LLANELLY POTTERY
     The South Wales Pottery

 

 

Periods.

By its very nature a website can only give an overview to any wide-ranging subject and can never be a substitute for a well researched book; and this is certainly the case here - where we have attempted only the briefest of introductions.

Llanelly pottery is broadly separated into three periods, corresponding to the different periods of ownership.

1839-1855 William Chambers JNR.

Production started in 1840 under the management of William Bryant formerly of the Glamorgan pottery. Factory thrived although William Chambers JNR. left Llanelli in 1855. Common patterns of the period were: Amherst Japan, Bombay Japan, Colandine, Damask Border, Milan, Willow.

Marks of the period show SWP or SOUTH WALES POTTERY. Impressed marks shown SOUTH WALES POTTERY in a horseshoe with a number, or within two circles with the name or initials of William Chambers. The pottery name or initials are also found in a transfer cartouche.

1855-1875 Coombes & Holland and W.T.Holland.

The partnership leased the works after William Chambers JNR. left Llanelli in 1855, although from 1858 William Holland continued on his own. The period of William Holland's association is often considered as the high spot of pottery manufacture at Llanelli; with the best quality "body" being used alongside transfer printing of the highest standard.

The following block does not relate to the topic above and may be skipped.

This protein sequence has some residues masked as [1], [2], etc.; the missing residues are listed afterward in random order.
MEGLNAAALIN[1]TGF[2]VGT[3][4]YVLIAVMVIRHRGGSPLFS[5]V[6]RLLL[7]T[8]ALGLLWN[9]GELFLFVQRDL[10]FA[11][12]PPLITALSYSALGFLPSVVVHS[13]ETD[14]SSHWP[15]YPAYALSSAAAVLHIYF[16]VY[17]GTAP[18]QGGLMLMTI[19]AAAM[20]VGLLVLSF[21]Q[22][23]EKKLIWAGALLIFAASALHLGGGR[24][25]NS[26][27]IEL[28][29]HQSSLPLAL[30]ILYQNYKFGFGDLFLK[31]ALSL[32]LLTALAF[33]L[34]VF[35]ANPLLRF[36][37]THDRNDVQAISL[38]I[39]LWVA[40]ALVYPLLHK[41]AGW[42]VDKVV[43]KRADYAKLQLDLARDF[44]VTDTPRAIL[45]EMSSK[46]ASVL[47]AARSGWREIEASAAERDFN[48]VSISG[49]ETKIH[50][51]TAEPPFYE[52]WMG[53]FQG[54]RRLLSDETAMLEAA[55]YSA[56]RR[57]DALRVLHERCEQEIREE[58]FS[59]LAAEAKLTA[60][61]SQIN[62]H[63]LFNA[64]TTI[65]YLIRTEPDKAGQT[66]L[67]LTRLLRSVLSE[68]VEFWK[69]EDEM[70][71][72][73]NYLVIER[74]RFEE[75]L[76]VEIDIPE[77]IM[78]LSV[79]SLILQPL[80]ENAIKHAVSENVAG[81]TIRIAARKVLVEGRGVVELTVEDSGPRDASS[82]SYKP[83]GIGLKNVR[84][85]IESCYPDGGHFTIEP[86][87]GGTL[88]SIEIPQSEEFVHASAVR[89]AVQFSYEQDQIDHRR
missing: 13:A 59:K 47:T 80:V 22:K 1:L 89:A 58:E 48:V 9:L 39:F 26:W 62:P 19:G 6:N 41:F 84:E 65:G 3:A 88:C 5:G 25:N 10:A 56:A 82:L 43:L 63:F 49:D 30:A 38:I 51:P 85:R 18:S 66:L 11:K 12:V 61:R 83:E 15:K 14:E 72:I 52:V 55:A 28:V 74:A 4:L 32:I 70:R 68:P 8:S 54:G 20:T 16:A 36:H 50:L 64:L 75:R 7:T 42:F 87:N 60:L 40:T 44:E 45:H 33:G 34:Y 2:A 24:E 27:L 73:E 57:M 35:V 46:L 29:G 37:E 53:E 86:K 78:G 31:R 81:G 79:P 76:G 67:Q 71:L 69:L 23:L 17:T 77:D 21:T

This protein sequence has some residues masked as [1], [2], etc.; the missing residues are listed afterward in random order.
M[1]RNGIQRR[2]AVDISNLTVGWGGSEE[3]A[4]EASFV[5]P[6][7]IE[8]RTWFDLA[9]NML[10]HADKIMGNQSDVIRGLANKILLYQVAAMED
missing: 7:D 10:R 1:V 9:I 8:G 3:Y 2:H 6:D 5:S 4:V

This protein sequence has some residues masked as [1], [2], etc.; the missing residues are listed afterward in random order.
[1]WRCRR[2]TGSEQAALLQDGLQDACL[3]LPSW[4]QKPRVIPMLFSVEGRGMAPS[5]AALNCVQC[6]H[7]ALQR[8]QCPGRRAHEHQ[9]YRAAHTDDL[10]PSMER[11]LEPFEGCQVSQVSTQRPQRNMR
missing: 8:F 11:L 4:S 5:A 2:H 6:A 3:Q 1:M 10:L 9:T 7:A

Transfer marks are either C&H or WTH, the former being used on certain transfer patterns even after he left the partnership. An impressed mark of IRONSTONE CHINA is also used on its own.

1877 -1922 Guest & Dewsberry.

Transfer decorated pottery was manufactured with many of the existing patterns, and where marked it is usually with LLANELLY, LLANELLY POTTERY or LLANELLI ART POTTERY, stenciled in black. The sought after, hand-painted items associated with Sam Shufflebotham differ from other items produced in being made in a cream-coloured "body", and these are usually marked with a small LLANELLY stenciled in green, or very occasionally hand written. The majority of hand-painted items in the white "body", including the cockerel plates, were never marked.

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